"Saddleback Butte, elevation 3,651 feet, is a granite mountaintop that towers some thousand feet above the broad alluvial bottom land of the Antelope Valley about fifteen miles east of Lancaster, on the western edge of the Mojave Desert. The state park surrounding Saddleback Butte was created in 1960 to protect the butte (one of many similar land features in the Antelope Valley) and examples of native Joshua Tree woodlands and other plants and animals that were once common throughout this high desert area.

The best time to visit is in the springtime (February through May) when wildflowers are apt to put on a beautiful display of color. Autumn (October and November) is pleasant as well, although temperatures may vary widely and change rather suddenly. Summer temperatures average 95° F and occasionally range as high as 115° F, but evenings are peaceful with warm breezes and clear skies. Average minimum temperature during the winter is 33 ° F (frost and sub-freezing temperatures are common, with occasional snow).

Hiking
The Little Butte Trail is about 2.5 miles to the peak and can be picked up from below the day-use area, or take the 2-mile Saddleback Butte Peak Trail from the trailhead parking area in the campground. The trails begin on a mild slope through moderately loose sand among creosote bushes and Joshua trees to the base of the butte where they merge. It then becomes a challenging climb up sand and rock, but the finale is worth every step. At the top, enjoy a breathtaking 360° view over the Antelope Valley and east across the Mojave desert. For a nice moderate 3-mile loop, go up one trail to where they merge, come back down on the other, then return on the park's gravel road to the trailhead where you started. See the "Equestrian" section for additional trail information. Day-use fee applies.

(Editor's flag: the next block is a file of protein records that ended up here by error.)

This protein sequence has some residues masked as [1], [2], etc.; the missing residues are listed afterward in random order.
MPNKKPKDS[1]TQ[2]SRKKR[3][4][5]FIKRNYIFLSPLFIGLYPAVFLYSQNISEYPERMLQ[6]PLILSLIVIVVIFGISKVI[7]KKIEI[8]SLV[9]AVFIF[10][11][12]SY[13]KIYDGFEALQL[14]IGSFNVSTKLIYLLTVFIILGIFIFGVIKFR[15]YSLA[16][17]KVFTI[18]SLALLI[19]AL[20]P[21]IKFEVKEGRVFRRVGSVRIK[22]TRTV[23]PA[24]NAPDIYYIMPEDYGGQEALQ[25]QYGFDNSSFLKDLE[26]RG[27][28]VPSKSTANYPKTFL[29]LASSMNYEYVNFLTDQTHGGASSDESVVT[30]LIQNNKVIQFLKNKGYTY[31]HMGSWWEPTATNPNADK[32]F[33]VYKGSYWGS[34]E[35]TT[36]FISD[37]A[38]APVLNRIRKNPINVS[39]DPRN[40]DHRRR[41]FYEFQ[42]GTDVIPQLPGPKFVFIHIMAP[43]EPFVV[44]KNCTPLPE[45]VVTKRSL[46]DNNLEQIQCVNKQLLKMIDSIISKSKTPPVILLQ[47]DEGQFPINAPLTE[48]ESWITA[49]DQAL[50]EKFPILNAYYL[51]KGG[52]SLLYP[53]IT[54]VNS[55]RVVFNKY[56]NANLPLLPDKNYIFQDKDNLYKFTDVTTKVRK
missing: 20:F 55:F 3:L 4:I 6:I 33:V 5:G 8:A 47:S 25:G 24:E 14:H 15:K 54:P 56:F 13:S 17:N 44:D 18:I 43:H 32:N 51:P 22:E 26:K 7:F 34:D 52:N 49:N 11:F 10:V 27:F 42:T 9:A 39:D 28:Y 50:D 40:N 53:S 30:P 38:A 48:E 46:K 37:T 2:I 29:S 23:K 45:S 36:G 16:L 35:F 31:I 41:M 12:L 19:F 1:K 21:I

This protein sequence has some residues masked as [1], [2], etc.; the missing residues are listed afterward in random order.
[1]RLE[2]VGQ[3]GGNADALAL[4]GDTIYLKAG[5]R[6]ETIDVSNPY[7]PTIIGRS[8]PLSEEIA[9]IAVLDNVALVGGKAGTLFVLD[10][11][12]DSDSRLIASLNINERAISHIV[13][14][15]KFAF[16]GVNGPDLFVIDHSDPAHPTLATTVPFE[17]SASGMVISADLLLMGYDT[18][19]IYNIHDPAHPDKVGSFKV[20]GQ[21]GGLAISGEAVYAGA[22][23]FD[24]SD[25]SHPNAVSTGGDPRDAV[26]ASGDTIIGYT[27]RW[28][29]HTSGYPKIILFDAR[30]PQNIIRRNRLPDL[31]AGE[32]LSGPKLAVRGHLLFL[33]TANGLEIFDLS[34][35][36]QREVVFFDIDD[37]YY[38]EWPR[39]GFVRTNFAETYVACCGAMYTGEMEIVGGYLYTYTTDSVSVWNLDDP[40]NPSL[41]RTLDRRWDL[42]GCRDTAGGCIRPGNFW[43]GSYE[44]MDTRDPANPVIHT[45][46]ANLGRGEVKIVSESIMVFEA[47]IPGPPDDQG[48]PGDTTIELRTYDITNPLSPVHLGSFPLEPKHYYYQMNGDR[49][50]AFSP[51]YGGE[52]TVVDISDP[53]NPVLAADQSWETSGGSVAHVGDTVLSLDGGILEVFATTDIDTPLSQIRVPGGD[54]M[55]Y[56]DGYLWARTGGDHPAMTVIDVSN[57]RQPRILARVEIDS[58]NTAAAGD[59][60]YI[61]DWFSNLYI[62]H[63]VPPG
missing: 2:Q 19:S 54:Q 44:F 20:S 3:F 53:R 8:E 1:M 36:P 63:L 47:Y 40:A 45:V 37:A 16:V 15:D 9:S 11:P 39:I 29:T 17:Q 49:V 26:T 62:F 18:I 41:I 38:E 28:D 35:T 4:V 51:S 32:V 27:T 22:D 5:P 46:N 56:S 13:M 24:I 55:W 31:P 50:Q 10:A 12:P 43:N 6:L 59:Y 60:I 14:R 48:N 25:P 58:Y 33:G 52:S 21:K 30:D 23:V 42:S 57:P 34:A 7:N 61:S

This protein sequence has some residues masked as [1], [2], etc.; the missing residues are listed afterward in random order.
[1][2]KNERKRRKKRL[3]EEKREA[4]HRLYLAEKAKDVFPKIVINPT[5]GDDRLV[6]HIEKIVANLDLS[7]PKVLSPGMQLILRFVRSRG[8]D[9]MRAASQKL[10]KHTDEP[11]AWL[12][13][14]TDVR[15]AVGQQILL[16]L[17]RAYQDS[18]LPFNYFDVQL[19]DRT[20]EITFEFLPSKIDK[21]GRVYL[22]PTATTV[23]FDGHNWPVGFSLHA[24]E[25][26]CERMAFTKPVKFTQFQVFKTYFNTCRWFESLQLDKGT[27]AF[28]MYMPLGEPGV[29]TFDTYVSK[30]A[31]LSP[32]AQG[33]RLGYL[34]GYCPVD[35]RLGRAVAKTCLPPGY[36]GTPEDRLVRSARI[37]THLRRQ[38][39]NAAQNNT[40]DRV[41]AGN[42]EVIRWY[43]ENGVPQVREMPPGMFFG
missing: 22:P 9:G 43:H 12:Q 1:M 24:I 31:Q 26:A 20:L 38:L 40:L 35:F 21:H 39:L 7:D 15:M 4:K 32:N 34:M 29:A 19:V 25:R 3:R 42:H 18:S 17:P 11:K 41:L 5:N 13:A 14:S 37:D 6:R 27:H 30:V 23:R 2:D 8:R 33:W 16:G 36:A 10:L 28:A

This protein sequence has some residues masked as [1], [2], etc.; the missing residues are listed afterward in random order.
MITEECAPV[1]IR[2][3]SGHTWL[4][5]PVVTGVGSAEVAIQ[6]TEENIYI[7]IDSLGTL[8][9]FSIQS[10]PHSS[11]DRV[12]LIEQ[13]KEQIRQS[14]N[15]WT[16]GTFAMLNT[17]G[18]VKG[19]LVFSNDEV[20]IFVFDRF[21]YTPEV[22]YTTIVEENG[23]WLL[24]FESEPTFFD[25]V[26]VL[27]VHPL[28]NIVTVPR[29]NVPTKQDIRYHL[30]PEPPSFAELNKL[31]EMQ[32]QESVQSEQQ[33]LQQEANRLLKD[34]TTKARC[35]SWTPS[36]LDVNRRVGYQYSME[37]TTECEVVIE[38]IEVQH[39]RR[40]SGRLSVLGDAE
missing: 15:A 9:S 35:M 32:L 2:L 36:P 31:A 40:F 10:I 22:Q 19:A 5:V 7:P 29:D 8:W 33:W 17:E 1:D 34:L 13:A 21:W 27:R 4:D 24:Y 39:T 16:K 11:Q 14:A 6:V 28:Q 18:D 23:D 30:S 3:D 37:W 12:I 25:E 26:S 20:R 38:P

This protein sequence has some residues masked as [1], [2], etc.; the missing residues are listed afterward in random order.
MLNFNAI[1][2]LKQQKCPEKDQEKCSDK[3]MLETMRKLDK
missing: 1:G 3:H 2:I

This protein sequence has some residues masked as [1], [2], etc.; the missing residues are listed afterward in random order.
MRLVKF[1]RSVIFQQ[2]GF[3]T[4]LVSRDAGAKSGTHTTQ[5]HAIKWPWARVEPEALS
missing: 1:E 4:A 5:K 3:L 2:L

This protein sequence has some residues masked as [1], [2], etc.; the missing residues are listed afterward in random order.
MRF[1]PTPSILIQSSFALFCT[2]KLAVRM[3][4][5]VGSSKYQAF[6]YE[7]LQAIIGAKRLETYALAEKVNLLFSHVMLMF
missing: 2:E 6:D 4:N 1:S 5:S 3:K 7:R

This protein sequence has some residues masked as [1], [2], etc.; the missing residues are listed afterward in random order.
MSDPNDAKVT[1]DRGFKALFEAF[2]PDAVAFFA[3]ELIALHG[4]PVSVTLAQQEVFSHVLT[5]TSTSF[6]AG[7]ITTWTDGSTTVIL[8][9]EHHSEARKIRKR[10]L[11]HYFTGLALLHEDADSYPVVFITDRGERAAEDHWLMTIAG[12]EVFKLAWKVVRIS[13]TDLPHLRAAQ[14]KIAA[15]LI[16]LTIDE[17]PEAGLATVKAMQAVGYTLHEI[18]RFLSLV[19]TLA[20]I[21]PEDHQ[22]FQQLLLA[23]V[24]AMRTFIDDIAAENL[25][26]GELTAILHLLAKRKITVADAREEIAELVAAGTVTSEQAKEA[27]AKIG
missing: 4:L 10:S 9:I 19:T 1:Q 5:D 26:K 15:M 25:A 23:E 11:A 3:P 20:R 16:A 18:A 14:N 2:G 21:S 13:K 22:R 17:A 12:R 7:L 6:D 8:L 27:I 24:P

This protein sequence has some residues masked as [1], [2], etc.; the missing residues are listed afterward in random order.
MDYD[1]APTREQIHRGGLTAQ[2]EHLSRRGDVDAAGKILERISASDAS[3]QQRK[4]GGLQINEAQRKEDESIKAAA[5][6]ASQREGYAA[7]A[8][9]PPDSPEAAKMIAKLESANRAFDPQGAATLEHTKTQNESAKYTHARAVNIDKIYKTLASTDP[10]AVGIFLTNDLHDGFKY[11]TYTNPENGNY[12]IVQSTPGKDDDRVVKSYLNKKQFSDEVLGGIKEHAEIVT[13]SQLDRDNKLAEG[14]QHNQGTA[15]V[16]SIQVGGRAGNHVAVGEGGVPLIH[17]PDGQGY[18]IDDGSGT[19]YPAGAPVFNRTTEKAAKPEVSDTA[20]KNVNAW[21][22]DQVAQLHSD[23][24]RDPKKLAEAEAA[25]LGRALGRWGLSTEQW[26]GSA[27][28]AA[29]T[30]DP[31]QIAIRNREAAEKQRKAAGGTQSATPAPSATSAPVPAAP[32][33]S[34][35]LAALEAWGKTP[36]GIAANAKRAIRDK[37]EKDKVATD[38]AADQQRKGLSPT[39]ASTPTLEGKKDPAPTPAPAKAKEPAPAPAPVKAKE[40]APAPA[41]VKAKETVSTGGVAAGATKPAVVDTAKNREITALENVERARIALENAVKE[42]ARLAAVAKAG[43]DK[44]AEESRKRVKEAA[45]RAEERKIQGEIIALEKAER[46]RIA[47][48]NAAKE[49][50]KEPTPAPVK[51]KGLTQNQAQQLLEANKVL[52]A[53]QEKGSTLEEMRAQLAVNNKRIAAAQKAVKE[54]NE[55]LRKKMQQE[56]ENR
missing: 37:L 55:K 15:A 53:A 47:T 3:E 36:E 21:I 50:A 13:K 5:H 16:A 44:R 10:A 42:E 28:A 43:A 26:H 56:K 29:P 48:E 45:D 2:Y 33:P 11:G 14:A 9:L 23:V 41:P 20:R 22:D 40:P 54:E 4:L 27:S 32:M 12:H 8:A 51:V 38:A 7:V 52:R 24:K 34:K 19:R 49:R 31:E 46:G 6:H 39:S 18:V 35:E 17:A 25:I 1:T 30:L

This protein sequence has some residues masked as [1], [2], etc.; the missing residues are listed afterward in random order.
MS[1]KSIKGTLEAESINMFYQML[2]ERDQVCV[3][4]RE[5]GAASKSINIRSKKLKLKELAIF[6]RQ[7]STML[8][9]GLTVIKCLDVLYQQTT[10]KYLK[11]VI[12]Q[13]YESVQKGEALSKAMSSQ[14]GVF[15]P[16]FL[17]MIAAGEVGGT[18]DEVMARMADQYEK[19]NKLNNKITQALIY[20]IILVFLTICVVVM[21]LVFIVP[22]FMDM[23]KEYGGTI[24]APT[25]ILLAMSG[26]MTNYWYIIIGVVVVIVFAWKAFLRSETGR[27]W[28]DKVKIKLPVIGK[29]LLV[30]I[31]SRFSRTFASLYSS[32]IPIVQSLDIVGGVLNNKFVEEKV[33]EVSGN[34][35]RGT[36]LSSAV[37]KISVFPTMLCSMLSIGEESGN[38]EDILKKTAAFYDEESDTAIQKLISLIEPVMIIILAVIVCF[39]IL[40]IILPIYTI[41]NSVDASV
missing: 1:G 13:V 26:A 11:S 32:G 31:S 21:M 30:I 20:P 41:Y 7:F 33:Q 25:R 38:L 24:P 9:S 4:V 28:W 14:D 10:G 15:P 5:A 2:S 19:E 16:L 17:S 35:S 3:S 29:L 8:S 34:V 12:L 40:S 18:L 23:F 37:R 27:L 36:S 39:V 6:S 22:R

The short self-guided Dic Dowen Nature Trail is located at the Visitor Center in the day-use area, with information on the natural history of the park and area.

Day-Use Facilities
Day-use facilities within the park include 27 picnic sites with tables and barbecue grills, each with ramadas for protection from the sun and wind. Water and pit toilets are located near the picnic area.

Visit the park office and visitor center, located at the entrance to the day-use area, featuring displays and hands-on exhibits about the natural and cultural history and geology of the area.

Campground Facilities
The family campground is first-come, first-served and offers 50 units with tables, stoves, fire rings, and shade ramadas. Potable water spigots and full restrooms with a flush toilet and sink are located throughout the campground (no showers). Eight people maximum per campsite. There is a 30-foot max for campers/RVs. Use of the RV dump station is free for paid campers, or a $6 fee for non-campers. The dump station is currently closed for repairs."

Visited September 2011
Helpful?
12 Thank SoCalRambler
This review is the subjective opinion of a TripAdvisor member and not of TripAdvisor LLC.